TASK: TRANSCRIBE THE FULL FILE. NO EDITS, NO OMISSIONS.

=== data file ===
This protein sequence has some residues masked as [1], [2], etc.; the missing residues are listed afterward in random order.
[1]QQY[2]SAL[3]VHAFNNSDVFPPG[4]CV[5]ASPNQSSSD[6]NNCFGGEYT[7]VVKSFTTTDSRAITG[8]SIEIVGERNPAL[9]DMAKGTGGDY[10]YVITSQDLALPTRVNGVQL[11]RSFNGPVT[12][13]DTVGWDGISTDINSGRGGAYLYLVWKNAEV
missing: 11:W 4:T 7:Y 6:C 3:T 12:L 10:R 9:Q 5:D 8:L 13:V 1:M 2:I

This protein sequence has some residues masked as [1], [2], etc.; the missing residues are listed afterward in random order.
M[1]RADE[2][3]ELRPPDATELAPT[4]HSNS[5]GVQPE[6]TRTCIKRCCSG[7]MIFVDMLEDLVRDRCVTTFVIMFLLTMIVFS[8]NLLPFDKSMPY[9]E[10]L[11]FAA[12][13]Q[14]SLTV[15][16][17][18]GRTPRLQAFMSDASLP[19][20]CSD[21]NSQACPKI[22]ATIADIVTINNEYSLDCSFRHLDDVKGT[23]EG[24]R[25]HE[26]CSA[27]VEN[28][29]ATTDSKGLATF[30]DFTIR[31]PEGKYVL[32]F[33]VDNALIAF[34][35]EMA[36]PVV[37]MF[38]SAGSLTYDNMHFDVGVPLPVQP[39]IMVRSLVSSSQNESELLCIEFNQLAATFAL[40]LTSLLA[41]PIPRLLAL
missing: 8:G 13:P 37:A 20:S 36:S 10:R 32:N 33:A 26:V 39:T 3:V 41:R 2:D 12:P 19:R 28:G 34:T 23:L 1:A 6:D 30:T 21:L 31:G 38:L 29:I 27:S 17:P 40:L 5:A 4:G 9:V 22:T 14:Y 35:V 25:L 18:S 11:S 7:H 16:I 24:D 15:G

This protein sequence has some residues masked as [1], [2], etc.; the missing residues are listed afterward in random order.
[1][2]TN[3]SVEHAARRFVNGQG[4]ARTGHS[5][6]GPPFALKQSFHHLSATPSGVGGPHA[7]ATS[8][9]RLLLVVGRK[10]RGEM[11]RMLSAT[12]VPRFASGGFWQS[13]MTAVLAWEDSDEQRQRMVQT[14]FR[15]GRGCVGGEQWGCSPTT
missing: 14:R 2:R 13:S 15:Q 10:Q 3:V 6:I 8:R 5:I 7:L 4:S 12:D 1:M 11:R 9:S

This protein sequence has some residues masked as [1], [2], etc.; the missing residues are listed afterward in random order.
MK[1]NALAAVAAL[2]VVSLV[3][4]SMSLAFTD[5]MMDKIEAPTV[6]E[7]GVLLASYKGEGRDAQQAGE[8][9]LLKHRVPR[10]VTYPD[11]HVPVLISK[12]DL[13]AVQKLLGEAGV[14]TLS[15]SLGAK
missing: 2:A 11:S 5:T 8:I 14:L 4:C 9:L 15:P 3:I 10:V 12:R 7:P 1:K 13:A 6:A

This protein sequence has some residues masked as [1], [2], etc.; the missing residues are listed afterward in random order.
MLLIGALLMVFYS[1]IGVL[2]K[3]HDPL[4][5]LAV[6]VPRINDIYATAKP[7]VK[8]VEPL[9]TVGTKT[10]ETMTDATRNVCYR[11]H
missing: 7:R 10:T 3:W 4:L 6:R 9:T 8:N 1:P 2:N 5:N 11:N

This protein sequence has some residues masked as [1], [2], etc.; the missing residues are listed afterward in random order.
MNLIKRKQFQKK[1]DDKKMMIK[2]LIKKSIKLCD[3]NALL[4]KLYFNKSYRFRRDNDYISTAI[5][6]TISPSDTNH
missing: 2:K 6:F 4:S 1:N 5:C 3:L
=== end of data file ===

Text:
This protein sequence has some residues masked as [1], [2], etc.; the missing residues are listed afterward in random order.
[1]QQY[2]SAL[3]VHAFNNSDVFPPG[4]CV[5]ASPNQSSSD[6]NNCFGGEYT[7]VVKSFTTTDSRAITG[8]SIEIVGERNPAL[9]DMAKGTGGDY[10]YVITSQDLALPTRVNGVQL[11]RSFNGPVT[12][13]DTVGWDGISTDINSGRGGAYLYLVWKNAEV
missing: 11:W 4:T 7:Y 6:C 3:T 12:L 10:R 9:Q 5:D 8:L 13:V 1:M 2:I

This protein sequence has some residues masked as [1], [2], etc.; the missing residues are listed afterward in random order.
M[1]RADE[2][3]ELRPPDATELAPT[4]HSNS[5]GVQPE[6]TRTCIKRCCSG[7]MIFVDMLEDLVRDRCVTTFVIMFLLTMIVFS[8]NLLPFDKSMPY[9]E[10]L[11]FAA[12][13]Q[14]SLTV[15][16][17][18]GRTPRLQAFMSDASLP[19][20]CSD[21]NSQACPKI[22]ATIADIVTINNEYSLDCSFRHLDDVKGT[23]EG[24]R[25]HE[26]CSA[27]VEN[28][29]ATTDSKGLATF[30]DFTIR[31]PEGKYVL[32]F[33]VDNALIAF[34][35]EMA[36]PVV[37]MF[38]SAGSLTYDNMHFDVGVPLPVQP[39]IMVRSLVSSSQNESELLCIEFNQLAATFAL[40]LTSLLA[41]PIPRLLAL
missing: 8:G 13:P 37:A 20:S 36:S 10:R 32:N 33:A 26:V 39:T 3:V 41:R 2:D 12:P 19:R 28:G 34:T 23:L 1:A 6:D 30:T 21:L 31:G 38:L 29:I 27:S 17:P 40:L 5:A 4:G 9:V 22:T 14:Y 35:V 25:L 18:S 11:S 7:H 16:I 24:D 15:G

This protein sequence has some residues masked as [1], [2], etc.; the missing residues are listed afterward in random order.
[1][2]TN[3]SVEHAARRFVNGQG[4]ARTGHS[5][6]GPPFALKQSFHHLSATPSGVGGPHA[7]ATS[8][9]RLLLVVGRK[10]RGEM[11]RMLSAT[12]VPRFASGGFWQS[13]MTAVLAWEDSDEQRQRMVQT[14]FR[15]GRGCVGGEQWGCSPTT
missing: 14:R 2:R 13:S 15:Q 10:Q 3:V 6:I 8:R 5:I 7:L 4:S 12:D 1:M 11:R 9:S

This protein sequence has some residues masked as [1], [2], etc.; the missing residues are listed afterward in random order.
MK[1]NALAAVAAL[2]VVSLV[3][4]SMSLAFTD[5]MMDKIEAPTV[6]E[7]GVLLASYKGEGRDAQQAGE[8][9]LLKHRVPR[10]VTYPD[11]HVPVLISK[12]DL[13]AVQKLLGEAGV[14]TLS[15]SLGAK
missing: 2:A 11:S 5:T 8:I 14:L 4:C 9:L 15:P 3:I 10:V 12:R 7:P 1:K 13:A 6:A

This protein sequence has some residues masked as [1], [2], etc.; the missing residues are listed afterward in random order.
MLLIGALLMVFYS[1]IGVL[2]K[3]HDPL[4][5]LAV[6]VPRINDIYATAKP[7]VK[8]VEPL[9]TVGTKT[10]ETMTDATRNVCYR[11]H
missing: 7:R 10:T 3:W 4:L 6:R 9:T 8:N 1:P 2:N 5:N 11:N

This protein sequence has some residues masked as [1], [2], etc.; the missing residues are listed afterward in random order.
MNLIKRKQFQKK[1]DDKKMMIK[2]LIKKSIKLCD[3]NALL[4]KLYFNKSYRFRRDNDYISTAI[5][6]TISPSDTNH
missing: 2:K 6:F 4:S 1:N 5:C 3:L